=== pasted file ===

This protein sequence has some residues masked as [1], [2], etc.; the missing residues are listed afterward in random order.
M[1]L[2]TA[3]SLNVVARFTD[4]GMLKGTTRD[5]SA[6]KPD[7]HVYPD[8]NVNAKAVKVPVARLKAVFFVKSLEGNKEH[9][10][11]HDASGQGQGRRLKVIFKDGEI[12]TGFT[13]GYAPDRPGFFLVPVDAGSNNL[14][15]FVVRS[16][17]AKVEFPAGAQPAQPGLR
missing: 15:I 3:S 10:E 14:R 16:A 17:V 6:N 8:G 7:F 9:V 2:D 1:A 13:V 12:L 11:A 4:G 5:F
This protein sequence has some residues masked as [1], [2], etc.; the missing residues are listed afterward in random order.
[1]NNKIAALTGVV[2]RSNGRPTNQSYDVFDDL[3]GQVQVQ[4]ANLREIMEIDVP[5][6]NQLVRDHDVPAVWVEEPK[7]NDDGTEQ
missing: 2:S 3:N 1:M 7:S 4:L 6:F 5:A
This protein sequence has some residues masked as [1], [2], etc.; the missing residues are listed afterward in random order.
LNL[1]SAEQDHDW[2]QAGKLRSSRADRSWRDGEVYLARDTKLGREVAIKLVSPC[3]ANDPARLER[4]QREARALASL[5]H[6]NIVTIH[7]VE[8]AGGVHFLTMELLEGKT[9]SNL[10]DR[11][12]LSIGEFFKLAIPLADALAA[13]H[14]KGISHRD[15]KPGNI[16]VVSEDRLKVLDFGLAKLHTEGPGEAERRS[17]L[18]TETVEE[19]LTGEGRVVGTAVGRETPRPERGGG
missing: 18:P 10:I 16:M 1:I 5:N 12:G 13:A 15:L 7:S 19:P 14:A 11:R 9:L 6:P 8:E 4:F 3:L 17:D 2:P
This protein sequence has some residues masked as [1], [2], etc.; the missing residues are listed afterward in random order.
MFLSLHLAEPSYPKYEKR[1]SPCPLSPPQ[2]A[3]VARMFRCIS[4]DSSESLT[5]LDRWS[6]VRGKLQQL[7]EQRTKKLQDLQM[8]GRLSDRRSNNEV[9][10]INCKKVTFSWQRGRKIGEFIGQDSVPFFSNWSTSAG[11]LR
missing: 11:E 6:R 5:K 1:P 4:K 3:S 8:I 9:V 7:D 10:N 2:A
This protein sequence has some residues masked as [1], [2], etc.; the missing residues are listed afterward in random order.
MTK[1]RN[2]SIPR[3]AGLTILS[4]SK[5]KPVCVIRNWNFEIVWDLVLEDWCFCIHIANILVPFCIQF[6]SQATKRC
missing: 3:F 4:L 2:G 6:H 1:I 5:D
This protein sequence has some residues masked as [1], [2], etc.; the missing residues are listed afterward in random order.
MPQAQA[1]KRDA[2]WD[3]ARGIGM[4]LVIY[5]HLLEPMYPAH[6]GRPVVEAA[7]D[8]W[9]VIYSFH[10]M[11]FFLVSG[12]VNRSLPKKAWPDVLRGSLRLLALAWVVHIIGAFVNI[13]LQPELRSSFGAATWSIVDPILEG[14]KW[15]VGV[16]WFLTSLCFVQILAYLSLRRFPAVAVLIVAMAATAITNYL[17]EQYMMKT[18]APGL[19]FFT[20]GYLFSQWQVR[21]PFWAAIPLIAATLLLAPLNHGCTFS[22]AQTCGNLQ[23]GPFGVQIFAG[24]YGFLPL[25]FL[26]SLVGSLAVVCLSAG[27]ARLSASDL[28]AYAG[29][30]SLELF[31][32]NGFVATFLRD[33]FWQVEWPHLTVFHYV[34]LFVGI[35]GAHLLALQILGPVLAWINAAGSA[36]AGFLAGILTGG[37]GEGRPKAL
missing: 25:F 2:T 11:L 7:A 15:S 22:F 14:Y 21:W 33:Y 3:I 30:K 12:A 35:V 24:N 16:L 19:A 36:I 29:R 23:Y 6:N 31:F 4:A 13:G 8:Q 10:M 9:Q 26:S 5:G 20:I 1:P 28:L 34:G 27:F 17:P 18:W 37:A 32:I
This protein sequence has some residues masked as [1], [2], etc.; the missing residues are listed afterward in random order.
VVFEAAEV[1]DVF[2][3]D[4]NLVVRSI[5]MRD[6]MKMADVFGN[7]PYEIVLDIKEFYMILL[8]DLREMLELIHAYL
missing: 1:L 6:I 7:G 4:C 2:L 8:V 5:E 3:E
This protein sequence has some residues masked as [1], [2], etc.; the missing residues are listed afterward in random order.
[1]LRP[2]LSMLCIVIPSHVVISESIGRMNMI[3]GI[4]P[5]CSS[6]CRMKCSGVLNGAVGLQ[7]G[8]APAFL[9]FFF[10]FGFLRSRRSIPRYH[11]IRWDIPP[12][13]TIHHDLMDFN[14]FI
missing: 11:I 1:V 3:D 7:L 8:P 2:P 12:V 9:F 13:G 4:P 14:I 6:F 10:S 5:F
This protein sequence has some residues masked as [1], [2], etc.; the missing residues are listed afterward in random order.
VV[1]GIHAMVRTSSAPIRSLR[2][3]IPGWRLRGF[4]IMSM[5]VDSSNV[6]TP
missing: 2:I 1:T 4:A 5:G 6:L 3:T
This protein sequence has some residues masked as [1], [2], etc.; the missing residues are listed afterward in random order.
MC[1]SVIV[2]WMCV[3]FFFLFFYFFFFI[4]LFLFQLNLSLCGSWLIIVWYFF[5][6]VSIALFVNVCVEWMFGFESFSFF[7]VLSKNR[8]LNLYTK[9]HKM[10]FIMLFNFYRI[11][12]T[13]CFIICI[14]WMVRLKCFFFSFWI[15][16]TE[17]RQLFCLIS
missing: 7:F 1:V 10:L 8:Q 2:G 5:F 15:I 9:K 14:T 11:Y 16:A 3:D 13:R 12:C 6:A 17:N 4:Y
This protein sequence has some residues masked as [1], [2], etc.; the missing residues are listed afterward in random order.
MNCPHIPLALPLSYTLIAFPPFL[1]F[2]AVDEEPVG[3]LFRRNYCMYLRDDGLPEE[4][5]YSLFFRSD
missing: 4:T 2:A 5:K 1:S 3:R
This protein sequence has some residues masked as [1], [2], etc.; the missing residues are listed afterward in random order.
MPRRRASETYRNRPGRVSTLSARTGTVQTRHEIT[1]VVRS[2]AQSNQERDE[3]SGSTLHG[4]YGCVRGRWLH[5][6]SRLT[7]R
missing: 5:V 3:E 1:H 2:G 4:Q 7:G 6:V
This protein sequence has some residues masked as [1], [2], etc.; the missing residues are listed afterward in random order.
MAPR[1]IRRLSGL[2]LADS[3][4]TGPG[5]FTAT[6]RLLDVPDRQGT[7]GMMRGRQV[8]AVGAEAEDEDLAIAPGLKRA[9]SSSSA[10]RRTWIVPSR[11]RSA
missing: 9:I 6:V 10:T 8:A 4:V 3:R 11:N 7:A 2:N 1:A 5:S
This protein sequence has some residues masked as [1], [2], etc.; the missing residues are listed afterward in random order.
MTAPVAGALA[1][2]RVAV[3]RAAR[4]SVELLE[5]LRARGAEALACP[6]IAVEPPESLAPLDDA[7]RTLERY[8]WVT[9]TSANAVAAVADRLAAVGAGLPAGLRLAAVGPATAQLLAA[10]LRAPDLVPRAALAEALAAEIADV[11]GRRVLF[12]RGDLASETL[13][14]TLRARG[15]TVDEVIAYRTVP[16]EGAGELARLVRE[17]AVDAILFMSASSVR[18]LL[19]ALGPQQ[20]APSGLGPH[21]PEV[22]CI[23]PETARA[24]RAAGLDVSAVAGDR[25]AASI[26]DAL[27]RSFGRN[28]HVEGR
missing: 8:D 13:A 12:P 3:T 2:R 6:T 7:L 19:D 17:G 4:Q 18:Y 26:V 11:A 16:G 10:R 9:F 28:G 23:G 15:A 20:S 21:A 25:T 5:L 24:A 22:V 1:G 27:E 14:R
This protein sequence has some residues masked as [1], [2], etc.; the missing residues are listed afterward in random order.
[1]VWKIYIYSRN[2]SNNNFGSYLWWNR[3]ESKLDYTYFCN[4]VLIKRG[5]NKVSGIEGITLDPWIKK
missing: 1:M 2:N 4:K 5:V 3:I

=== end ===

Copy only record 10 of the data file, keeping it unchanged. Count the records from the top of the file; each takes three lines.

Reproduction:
This protein sequence has some residues masked as [1], [2], etc.; the missing residues are listed afterward in random order.
MC[1]SVIV[2]WMCV[3]FFFLFFYFFFFI[4]LFLFQLNLSLCGSWLIIVWYFF[5][6]VSIALFVNVCVEWMFGFESFSFF[7]VLSKNR[8]LNLYTK[9]HKM[10]FIMLFNFYRI[11][12]T[13]CFIICI[14]WMVRLKCFFFSFWI[15][16]TE[17]RQLFCLIS
missing: 7:F 1:V 10:L 8:Q 2:G 5:F 15:I 9:K 14:T 11:Y 16:A 3:D 13:R 12:C 6:A 17:N 4:Y